Worldwide attention is now focused on the tensions between French and German operations of Airbus, and on the awkward dual management system, with bizarre titles like "Co-Chief Executive Officer" reflecting a system where every key job going to a Frenchman has to be balanced by another key job with a German, and where it seems nobody is in charge.
A nation that puts equality - in the sense of equality of outcome - ahead of freedom will end up with neither equality nor freedom. The use of force to achieve equality will destroy freedom, and the force, introduced for good purposes, will end up in the hands of people who use it to promote their own interests.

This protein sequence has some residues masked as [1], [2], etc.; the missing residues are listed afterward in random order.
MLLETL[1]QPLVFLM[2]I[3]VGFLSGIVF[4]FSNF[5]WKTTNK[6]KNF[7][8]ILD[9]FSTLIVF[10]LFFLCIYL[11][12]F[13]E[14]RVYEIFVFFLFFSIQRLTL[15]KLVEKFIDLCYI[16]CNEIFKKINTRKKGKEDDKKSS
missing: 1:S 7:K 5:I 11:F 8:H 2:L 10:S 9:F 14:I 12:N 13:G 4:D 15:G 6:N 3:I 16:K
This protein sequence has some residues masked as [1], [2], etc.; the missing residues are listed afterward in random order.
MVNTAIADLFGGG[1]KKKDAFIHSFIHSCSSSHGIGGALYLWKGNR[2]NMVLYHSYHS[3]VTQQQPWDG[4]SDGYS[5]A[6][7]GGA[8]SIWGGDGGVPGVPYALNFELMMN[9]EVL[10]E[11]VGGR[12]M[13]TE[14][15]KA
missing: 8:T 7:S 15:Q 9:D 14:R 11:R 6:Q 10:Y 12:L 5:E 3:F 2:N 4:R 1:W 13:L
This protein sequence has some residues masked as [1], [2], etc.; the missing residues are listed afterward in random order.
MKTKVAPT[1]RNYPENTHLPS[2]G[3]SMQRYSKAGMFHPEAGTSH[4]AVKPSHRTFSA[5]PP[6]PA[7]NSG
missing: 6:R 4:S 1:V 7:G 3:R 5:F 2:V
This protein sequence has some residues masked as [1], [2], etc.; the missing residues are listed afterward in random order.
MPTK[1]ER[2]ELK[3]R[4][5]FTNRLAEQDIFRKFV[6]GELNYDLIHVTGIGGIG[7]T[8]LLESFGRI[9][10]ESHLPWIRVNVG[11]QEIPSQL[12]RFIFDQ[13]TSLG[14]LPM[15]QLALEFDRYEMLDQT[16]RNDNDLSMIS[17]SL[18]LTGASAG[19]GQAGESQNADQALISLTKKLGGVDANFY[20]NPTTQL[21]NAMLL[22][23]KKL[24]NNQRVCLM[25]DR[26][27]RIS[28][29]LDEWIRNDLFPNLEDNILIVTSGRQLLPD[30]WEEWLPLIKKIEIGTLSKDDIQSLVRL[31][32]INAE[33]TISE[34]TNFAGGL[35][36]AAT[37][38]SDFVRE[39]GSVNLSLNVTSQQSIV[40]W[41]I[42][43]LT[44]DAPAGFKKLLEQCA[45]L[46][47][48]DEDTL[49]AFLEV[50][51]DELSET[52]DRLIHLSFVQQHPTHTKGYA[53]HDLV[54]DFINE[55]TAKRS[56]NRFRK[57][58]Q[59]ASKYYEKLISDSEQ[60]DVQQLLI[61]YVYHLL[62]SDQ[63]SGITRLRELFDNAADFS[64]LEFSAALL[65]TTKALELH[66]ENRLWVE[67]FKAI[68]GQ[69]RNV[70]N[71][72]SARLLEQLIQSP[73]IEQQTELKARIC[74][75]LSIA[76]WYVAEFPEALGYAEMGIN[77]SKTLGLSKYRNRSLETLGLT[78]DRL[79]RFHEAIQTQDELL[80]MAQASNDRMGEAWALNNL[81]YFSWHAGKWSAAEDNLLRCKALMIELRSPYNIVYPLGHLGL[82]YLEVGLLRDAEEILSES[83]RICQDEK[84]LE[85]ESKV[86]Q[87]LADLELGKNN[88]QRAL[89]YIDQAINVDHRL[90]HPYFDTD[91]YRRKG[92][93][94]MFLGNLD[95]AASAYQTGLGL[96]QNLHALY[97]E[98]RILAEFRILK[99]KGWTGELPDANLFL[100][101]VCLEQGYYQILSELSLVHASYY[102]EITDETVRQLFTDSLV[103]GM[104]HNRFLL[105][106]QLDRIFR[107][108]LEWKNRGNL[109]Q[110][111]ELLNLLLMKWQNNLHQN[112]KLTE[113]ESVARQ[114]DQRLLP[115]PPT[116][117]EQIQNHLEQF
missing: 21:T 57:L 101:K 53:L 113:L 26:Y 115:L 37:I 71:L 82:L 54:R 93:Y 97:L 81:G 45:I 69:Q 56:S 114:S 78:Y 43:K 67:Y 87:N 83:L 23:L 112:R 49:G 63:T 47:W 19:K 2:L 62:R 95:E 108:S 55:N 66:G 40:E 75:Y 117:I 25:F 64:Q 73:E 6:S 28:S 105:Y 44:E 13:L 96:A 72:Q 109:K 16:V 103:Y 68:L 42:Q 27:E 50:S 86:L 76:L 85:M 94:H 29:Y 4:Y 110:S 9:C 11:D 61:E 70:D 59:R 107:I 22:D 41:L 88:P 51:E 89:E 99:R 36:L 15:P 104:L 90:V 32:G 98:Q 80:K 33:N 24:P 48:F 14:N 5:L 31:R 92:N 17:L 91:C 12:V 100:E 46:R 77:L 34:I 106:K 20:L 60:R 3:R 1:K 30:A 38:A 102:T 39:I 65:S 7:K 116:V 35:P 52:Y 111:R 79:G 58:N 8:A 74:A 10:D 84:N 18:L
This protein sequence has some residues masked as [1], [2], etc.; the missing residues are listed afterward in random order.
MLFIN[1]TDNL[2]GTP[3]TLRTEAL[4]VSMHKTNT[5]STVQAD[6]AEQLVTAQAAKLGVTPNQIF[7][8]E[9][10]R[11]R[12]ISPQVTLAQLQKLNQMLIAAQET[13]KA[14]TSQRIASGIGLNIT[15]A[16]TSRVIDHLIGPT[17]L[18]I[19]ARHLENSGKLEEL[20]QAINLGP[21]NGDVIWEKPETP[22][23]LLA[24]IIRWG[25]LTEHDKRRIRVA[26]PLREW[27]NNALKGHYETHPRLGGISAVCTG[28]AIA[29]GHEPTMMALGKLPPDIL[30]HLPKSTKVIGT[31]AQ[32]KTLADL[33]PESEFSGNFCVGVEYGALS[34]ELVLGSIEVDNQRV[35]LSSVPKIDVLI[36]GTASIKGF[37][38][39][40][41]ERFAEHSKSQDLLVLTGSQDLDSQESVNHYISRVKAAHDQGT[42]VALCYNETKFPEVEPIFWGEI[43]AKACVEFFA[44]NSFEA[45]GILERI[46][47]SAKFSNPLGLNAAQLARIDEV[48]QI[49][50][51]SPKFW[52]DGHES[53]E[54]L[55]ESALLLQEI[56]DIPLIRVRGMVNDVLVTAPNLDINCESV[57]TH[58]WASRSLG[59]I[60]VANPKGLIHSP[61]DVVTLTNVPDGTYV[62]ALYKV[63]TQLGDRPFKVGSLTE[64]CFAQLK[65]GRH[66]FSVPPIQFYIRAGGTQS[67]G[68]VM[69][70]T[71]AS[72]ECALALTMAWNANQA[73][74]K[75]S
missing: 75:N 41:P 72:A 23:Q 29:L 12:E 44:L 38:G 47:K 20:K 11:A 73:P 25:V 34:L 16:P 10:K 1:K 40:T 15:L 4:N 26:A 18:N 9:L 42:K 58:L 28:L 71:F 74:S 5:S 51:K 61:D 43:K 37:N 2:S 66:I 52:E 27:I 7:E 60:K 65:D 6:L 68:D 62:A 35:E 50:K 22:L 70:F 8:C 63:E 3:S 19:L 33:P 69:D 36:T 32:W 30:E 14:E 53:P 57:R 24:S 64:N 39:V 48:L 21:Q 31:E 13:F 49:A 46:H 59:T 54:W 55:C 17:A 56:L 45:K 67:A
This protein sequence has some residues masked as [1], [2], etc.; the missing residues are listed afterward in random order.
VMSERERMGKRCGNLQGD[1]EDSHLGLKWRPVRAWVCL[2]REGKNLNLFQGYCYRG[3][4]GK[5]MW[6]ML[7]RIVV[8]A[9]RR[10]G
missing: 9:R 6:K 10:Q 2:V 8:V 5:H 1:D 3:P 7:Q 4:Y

This essay by Paul Graham on procrastination is marvelous. An excerpt:
Okay, I've been cranking out papers today.
DaimlerChrysler is going to introduce the Smart car in the United States in 2007.
Emergence Marketing has posted a tale about dealing with poor customer service with an airline.
Do you have any other examples of extraordinary customer service?
This article on the hunter/gatherer psychology of self-service check-out counters raises the question of how long it will be before we will slide our credit card through a processor upon entering a store and then sensors will automatically charge the card when we simply walk out the door.
“There is no prima facie case against these three men. They represent no threat to society yet they will still be banged up in a US prison with rapists and drug addicts, deprived of their liberty for up to two years, even while a case is compiled against them. If targeted in Britain for the same offence they would remain on bail and keep their liberty up to and during the trial.”